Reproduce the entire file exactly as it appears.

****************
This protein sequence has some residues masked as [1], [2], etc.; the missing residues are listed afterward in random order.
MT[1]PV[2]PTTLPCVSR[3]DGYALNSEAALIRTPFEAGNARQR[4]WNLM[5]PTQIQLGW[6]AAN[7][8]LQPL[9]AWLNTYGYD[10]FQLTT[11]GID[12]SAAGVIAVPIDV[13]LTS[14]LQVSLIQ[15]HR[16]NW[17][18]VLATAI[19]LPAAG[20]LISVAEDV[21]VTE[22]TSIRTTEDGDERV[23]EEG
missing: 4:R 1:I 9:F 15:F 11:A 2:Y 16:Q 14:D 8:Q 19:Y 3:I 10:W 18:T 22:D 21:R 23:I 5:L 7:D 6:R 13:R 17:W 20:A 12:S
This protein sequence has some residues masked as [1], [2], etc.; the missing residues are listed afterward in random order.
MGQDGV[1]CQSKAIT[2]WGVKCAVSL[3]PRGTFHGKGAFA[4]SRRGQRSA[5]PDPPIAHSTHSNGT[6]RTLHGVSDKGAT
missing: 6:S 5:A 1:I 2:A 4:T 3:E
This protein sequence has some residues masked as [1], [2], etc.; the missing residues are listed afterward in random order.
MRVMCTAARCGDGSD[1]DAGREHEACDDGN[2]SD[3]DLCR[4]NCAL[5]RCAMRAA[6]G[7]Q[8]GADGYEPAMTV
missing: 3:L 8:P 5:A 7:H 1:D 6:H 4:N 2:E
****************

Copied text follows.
This protein sequence has some residues masked as [1], [2], etc.; the missing residues are listed afterward in random order.
MT[1]PV[2]PTTLPCVSR[3]DGYALNSEAALIRTPFEAGNARQR[4]WNLM[5]PTQIQLGW[6]AAN[7][8]LQPL[9]AWLNTYGYD[10]FQLTT[11]GID[12]SAAGVIAVPIDV[13]LTS[14]LQVSLIQ[15]HR[16]NW[17][18]VLATAI[19]LPAAG[20]LISVAEDV[21]VTE[22]TSIRTTEDGDERV[23]EEG
missing: 4:R 1:I 9:F 15:F 11:A 2:Y 16:Q 14:D 8:Q 19:Y 3:I 10:W 18:T 22:D 21:R 23:I 5:L 7:D 6:R 13:R 17:W 20:A 12:S
This protein sequence has some residues masked as [1], [2], etc.; the missing residues are listed afterward in random order.
MGQDGV[1]CQSKAIT[2]WGVKCAVSL[3]PRGTFHGKGAFA[4]SRRGQRSA[5]PDPPIAHSTHSNGT[6]RTLHGVSDKGAT
missing: 6:S 5:A 1:I 2:A 4:T 3:E
This protein sequence has some residues masked as [1], [2], etc.; the missing residues are listed afterward in random order.
MRVMCTAARCGDGSD[1]DAGREHEACDDGN[2]SD[3]DLCR[4]NCAL[5]RCAMRAA[6]G[7]Q[8]GADGYEPAMTV
missing: 3:L 8:P 5:A 7:H 1:D 6:H 4:N 2:E